State police in riot gear rushed a downtown street to break up a standoff Tuesday between hundreds of black and white extremists who exchanged screams of “Black power!” and “White power!” during a protest over the state’s handling of the case of a black man who was run over and dragged by a vehicle.
A skinhead carrying a Nazi flag and a shirtless white man were arrested on a misdemeanor charge of suspicion of disorderly conduct before the protesters separated peacefully, police spokesman Lt. Danny Huff said.
The conflict began with a march by about 100 mostly black activists who avoided a designated “protest zone” near Paris’ courthouse and walked to the town square to chants of “Black Power!” and “No Justice, no peace!”
“We’re going to be boxed in?” said protest leader Jimmy Blackwell of the Tarrant County Local Organizing Committee. “No, we’re not your slaves!”
Once at the town square, the crowd ballooned to about 200 mostly black people on one side of a street. Across the street were about a dozen white supremacists, including four skinheads holding Nazi swastika flags. About 30 other white people were behind them.
The two sides shouted at each other while a dozen or so law enforcement officers kept them apart. After the groups screamed for several minutes and inched closer together, about 35 state troopers wearing helmets and carrying shields marched into the crowd. No blows were exchanged.
The rally in Paris, about 90 miles northeast of Dallas, is the third courthouse protest over the death of 24-year-old Brandon McClelland, whose mangled body was found Sept. 16 on a country road.
Prosecutors initially charged two of McClelland’s white friends with murdering him. But a special prosecutor dismissed the charges last month, citing a lack of evidence, after a truck driver came forward and said he might have accidentally run over McClelland.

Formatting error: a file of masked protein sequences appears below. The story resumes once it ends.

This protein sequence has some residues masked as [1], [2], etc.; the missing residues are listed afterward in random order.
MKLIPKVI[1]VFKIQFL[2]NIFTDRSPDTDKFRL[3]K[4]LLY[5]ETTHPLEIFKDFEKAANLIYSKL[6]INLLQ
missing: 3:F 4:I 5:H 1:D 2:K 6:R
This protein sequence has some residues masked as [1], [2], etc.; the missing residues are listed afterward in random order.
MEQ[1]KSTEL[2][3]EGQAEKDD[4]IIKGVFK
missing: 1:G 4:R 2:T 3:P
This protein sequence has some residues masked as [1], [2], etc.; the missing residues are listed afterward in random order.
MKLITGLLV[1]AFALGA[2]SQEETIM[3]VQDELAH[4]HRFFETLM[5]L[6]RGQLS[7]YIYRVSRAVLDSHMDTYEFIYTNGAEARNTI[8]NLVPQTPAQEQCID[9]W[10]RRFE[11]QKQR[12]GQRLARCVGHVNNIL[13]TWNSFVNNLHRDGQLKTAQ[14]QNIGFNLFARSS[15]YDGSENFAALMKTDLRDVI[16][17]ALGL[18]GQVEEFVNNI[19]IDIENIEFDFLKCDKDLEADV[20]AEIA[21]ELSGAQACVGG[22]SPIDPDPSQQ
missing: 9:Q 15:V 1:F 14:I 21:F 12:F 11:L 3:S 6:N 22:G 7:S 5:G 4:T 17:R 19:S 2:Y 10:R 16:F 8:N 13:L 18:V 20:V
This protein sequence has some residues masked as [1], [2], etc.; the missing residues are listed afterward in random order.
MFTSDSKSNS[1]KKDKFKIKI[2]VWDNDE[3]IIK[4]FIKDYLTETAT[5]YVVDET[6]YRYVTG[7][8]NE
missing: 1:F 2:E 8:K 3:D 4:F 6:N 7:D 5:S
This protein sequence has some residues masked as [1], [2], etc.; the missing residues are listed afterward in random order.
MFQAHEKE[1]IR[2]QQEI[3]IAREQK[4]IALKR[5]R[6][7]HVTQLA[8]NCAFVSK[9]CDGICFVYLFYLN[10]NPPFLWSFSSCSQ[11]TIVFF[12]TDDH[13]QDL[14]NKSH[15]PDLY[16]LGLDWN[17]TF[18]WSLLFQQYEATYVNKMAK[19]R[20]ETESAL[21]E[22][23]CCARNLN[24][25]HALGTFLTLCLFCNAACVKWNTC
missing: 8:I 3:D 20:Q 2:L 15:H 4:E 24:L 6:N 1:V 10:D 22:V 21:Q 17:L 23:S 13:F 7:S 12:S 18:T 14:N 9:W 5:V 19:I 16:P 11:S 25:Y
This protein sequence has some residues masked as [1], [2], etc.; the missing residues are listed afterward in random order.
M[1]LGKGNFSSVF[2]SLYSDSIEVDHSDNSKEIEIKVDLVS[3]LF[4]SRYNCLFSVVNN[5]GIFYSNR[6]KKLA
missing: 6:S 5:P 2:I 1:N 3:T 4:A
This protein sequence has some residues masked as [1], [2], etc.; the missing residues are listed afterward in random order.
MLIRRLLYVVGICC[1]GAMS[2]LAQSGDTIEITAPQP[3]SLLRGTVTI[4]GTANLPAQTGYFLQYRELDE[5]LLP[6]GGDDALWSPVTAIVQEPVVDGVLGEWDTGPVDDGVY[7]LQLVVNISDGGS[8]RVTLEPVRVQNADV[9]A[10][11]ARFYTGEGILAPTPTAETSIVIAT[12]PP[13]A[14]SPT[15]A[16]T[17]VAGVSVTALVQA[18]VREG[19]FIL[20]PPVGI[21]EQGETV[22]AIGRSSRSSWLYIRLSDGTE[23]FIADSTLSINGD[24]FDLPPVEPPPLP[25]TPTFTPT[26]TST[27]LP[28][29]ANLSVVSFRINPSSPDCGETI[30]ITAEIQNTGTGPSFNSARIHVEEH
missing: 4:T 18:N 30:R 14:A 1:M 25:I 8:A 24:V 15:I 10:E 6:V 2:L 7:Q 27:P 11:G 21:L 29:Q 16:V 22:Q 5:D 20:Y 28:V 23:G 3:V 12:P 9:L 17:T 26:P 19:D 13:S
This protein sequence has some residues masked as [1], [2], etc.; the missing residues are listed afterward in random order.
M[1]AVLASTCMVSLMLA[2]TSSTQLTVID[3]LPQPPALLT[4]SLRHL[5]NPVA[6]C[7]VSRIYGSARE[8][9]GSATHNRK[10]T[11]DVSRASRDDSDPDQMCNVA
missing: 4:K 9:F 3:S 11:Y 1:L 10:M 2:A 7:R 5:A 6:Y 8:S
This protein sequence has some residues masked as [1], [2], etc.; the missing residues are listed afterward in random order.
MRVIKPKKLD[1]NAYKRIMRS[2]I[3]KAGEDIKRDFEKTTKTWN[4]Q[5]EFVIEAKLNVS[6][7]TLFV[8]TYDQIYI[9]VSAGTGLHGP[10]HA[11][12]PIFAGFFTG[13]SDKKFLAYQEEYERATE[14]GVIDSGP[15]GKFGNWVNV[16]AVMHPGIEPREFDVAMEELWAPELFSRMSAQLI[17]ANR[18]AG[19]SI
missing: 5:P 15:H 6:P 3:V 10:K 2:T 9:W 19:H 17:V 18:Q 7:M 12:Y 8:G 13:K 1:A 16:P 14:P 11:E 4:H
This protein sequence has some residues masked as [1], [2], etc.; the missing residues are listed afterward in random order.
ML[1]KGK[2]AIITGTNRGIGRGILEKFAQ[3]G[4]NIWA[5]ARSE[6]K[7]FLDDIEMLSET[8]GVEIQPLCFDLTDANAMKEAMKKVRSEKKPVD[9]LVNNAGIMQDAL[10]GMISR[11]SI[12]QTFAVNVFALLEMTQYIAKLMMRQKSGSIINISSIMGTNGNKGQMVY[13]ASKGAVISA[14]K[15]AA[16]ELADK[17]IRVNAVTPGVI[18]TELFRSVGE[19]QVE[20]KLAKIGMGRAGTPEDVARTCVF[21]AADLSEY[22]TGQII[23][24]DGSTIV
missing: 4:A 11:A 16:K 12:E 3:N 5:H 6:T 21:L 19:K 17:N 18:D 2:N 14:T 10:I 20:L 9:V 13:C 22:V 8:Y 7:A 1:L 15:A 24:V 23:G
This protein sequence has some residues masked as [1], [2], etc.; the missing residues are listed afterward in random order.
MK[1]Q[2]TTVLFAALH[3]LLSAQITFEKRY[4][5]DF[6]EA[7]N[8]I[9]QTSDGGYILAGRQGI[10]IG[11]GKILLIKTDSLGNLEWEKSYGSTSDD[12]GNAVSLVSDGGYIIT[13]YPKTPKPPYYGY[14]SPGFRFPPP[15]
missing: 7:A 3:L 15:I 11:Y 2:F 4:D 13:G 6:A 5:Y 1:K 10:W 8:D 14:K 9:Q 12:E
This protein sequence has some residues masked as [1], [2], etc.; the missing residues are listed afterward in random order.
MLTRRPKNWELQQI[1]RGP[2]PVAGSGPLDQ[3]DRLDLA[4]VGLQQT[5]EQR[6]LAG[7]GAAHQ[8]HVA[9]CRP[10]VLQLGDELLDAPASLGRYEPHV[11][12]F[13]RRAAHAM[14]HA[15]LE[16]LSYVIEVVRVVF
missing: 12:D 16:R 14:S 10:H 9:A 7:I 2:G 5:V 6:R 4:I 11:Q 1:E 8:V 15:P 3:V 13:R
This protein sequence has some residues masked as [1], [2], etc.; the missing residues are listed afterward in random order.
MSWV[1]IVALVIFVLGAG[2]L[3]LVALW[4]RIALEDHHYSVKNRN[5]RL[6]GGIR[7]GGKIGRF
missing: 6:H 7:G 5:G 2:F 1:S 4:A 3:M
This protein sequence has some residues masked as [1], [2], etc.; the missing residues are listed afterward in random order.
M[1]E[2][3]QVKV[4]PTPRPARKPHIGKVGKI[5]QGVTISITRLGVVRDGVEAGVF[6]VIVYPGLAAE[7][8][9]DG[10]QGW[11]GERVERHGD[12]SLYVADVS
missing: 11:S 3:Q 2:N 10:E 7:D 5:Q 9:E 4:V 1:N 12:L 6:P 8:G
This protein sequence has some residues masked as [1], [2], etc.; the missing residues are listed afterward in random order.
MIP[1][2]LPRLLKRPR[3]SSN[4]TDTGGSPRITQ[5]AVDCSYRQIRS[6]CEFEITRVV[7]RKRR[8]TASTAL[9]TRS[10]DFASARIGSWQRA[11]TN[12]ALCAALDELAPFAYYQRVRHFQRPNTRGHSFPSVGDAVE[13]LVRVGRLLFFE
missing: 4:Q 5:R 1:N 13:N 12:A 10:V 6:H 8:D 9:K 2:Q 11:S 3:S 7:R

Some of the signs at the protest read, “Friends don’t drag friends under pickup trucks” and “Who killed Brandon McClelland?” Another sign referred to the district attorney as a “Weapon of Mass Destruction.”
The protest was led by members of the Houston chapters of the Nation of Islam and the New Black Panther Party, which the Southern Poverty Law Center considers black separatist and hate groups.
Things grew tense early on when a member of the Panthers walked into the protest zone set up for white supremacists and stood inches away from a skinhead. The skinhead screamed at the black man to go home as the two stood inches apart.
“We’re not here for confrontation. We are peaceful people, but if necessary we are prepared,” Blackwell said.
Rock Banks, who says he’s the grand titan of the East Texas Ku Klux Klan, said his group met last week to discuss the event but decided not to hold a major rally because it would lead to more protests.
“If we showed up in force, with all of our robes on, they’d be back here in a month,” he said.
Banks’ wife, Donna Hupburn, said protesters were “trying to stir up racial unrest” and should instead focus on “trying to close crack houses.”
“You’re allowed to have gay pride, black pride, Korean pride,” she said. “Everybody is allowed to have pride but Caucasians.”
Few of Paris’ 26,000 residents watched the rally, which drew several dozens spectators.
Some said they were tired of the attention the protests were bringing to Paris. Roger Hutchings, an employee at a pipe fabrication facility where employees have claimed racial bias, said the protest was making the town appear to have a racial problem he does not believe exists.
“People here get along pretty good,” said Hutchings, who is white.
Prosecutors initially accused Charles Crostley and Shannon Finley of murdering McClelland by running him over in Finley’s pickup after a late-night beer run. They estimated that McClelland’s body was dragged more than 70 feet.
Finley and Crostley, who were released after eight months in jail, have maintained their innocence.
McClelland’s mother, Jacquline, who attended the rally, said she wanted answers about her son’s death “so I can get some rest and my son can get some peace.”
This was the week Finley’s trial was scheduled to start.
“They dismissed the charges, but we did not dismiss the charges,” said Deric Muhammad of the Nation of Islam. “Today, we declare Shannon Finley and Charles Crostley guilty.”
Crostley’s sister, Tracy White, said her brother was devastated by McClelland’ death.
“They make me mad because my brother is not involved in anything like that,” she said of the white supremacists.
Previous protests over the case by the Panthers and the Nation of Islam were mostly peaceful and resulted in no arrests. A handful of white supremacists have showed up each time.